The Chairman Senate Committee on Privatisation, Senator Theodore Orji, has called on the federal government to deploy diplomacy in resolving the recent xenophobic attacks against Nigerians in South Africa.
Senator Orji in a statement by his Media/Legislative Aide, Chief Eddie Onuzuruike, said “No matter the degree of provocation, any civil society worth it salts should not at peacetime turn to lynching, heinous murder and incineration of fellow humans who have right to live while destroying their properties. The Nigerian government should be up to its diplomatic best to resolve this issue to forestall reprisals.”
He described the attitude of South Africans against Nigerians as “highly appalling, grossly unacceptable and violates the Rule of Law of international code and convention,” adding that South Africans in the past enjoyed Nigerian largess, hospitality and big-brother status.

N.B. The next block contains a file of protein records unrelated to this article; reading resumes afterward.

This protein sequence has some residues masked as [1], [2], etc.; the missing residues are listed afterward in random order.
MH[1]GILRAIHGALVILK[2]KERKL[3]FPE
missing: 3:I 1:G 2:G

“It is on record that Nigeria paid a huge price for the emancipation of South Africa’s Blacks from the supremacist overlords of South African regime of P W Botha and his predecessors who jailed Mandela for 27 years and other harsh penalties for his fellow freedom fighters.
“At a point, South Africa was Nigeria’s trading partner in oil but Nigeria cut off supplies as a sanction against its oppressive policies. Apart from protesting the Sharpeville shootings of the 60s, Nigeria later made Africa the centerpiece of her foreign policy and supported peacekeeping forces in Liberia, Mozambique, Angola and other African countries. The freedom fighters of many of these countries all had political asylum in Nigeria including cash and other logistics supports. Why should the blacks of South Africa turn around to viciously bite the finger that feeds them, more so under the watch of a former freedom fighter thus making South Africa the graveyard of Nigerians?
“South African Blacks hugely owe her freedom to Nigeria and Nigerians. They should think back,” Orji said.